In this paper we explore the impact of R&D subsidies on the concentration of R&D in an economy. First, governments are often criticized of subsidizing predominantly larger firms and thus contributing to the persistence of leadership in markets and higher barriers to entry, and, hence, reduced competition eventually. Second, theoretical literature, such as endogenous growth literature, has also shown that governmental intervention in the market for R&D affects the distribution of R&D which finally affects product market concentration. We test the relationship between R&D subsidies and R&D concentration employing treatment effects models on data of German and Finnish manufacturing firms. The data and estimations allow calculating concentration indices for the population of firms for both the actual situation where some selected companies receive R&D subsidies and the counterfactual situation describing the absence of subsidies.

We find that R&D subsidies do not lead to higher concentration of R&D. On the contrary, we even find that R&D concentration is significantly reduced because of subsidies. This result may be attributed to the fact that technology policy maintains special funding schemes for small and medium-sized companies. The fact that the larger companies benefit from a higher likelihood of a subsidy receipt is offset by the phenomenon that smaller firms may be completely deterred from any R&D activity if they would not receive governmental support.

Entrepreneurschip and regional development

Recently Sverre Herstad (NIFU STEP, Oslo) and myself finalized a short paper about titled “Entrepreneurship and Regional Development”. The paper will be the basis for a keynote at the Business School Ostrava (CZ) later this week. This paper discusses entrepreneurship and regional development from three different viewpoints: regional innovation systems, related variety and open innovation. It distils two major insights for regional development. Heterogeneity and entrepreneurship are to be fostered to support innovation led regional growth. Finally the discussion arrives at one conclusion: regional development strongly hinges on the understanding of regional innovation systems, the heterogeneity of their actors and their entrepreneurial activities. Finally it depends on how these actors interact in generating and exploiting knowledge.

National innovation policy and global open innovation: exploring balances, tradeoffs and complementarities

The “National innovation policy and global open innovation: exploring balances, tradeoffs and complementarities” by Sverre Herstad, Carter Bloch, Bernd Ebersberger and Els Van de Velde has recently been published in Science and Public Policy. The aim of this paper is to suggest a framework for examining the way national policy mixes are responding to the challenges and opportunities of globally distributed knowledge networks, cross- sectoral technology flows and consequently open innovation processes occurring on an international scale. We argue that the purpose of public research and innovation policy remains one of developing and sustaining territorial knowledge bases capable of growing and supporting internationally competitive industries. But the rules of the game have changed. Public policy now needs to carefully balance between: a) promoting the formation of international linkages for knowledge sourcing and information exposure; b) providing incentives for domestic industry intramural R&D for building absorptive capacity and knowledge accumulation; and c) sustaining domestic networking to allow accumulated knowledge to diffuse and recombine.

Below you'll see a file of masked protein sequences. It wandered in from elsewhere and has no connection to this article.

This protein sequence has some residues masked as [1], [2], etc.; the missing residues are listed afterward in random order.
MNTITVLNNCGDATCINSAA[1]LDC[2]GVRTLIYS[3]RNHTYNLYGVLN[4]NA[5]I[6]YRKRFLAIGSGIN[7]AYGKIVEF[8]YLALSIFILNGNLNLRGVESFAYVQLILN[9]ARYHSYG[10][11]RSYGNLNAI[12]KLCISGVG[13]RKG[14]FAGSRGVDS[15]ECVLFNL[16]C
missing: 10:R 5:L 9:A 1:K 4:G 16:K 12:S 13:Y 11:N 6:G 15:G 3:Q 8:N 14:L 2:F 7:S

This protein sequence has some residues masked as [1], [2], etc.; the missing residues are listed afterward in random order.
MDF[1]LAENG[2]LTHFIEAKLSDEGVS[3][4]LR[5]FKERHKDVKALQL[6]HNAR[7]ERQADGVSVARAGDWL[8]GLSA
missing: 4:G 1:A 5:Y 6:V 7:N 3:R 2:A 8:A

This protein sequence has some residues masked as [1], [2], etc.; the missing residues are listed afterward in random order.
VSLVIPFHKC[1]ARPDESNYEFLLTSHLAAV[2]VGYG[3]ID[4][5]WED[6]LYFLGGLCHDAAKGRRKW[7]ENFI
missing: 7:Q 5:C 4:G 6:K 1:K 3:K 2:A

Technological specialization and variety in regional innovation systems: a view on Austrian regions

The paper “Technological specialization and variety in regional innovation systems: a view on Austrian regions” [a preprint] by Bernd Ebersberger and Florian M. Becke is now published in “Innovation in Complex Social Systems” edited by Petra Ahrweiler.

In this edited volume Petra Ahrweiler ties together a diverse set approaches to illustrate a ‘hard science’ approach to innovation. Natural scientists, computer scientists, mathematicians and social scientists contribute to illustrate cutting-edge methodology in the analysis of innovation complex social systems. The paper “Technological specialization and variety in regional innovation systems” illustrates how patent information can be used to investigate regional patern of technological specialization and their inter-temporal dynamics.

The devil dwells in the tails

The paper “The devil dwells in the tails” by Toke Reichstein, Michael Dahl, Bernd Ebersberger and Morten Jensen  is now published in the Journal of Evolutionary Economics.

This paper explores firm growth rate distribution in a Gibrat’s Law context. It is novel in two respects. First, rather than limiting the analysis to a focus on the conditional mean, we investigate the entire shape of the distribution. Second, we show that differences in the firm growth rate process between large and small firms are highly circumstantial and depend on the industry dynamics. The data used include more than 9,000 Danish manufacturing, services and construction firms. We provide robust evidence indicating that firm growth studies should concentrate less on explaining means and instead focus on other parts of the firm growth rate distribution.